typically be University graduates who go on to complete a Bar Professional Training Course (BPTC) and are then "called to the bar” by one of the Inns. After that they must complete "pupillage" which entails working with a qualified barrister.
Barristers have a right of audience - (that is, a right to represent persons) - in all tribunals and courts within England and Wales and also in the European Court of Human Rights and the Court of Justice of the European Union.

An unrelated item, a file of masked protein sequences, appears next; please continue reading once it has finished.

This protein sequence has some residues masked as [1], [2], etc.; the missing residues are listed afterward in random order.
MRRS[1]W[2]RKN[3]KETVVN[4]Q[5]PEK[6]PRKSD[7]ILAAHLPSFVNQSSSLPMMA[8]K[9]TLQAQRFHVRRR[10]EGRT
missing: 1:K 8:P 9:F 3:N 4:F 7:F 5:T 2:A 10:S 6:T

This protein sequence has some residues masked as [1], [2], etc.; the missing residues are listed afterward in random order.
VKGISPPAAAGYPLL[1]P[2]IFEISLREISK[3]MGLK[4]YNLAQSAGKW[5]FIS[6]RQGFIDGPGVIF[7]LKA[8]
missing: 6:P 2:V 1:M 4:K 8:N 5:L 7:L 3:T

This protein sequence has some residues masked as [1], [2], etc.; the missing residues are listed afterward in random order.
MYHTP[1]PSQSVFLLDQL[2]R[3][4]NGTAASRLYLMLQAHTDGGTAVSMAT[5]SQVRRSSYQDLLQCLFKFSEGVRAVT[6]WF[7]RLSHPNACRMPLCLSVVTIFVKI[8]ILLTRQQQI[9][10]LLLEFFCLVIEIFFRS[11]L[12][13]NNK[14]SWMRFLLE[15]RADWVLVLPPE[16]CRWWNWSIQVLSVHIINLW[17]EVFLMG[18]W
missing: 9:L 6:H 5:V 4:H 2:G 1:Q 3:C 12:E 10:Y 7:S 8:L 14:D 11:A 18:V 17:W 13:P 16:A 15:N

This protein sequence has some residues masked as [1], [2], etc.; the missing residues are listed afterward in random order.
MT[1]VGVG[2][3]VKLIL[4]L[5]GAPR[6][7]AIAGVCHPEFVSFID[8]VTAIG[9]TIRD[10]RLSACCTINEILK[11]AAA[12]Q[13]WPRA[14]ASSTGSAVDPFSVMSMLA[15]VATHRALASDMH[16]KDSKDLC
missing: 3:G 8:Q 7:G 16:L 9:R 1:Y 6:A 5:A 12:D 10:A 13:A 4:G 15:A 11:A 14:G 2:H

Not all barristers actually practise in the courts. Many are employed in government, local government, or in business.
Legal executives can become "Legal Excutive Advocates" and then have certain rights of audience. They can also become eligible for certain judicial appointments.
QCs are sometimes referred to as "Silks" because they wear a gown of silk. 120 new QC were appointed on 1st March 2011.
Judges - In England and Wales, the judges are appointed from the ranks of the legal profession. This contrasts with some continental countries which have a career judiciary. A future post will look at the judges in more detail.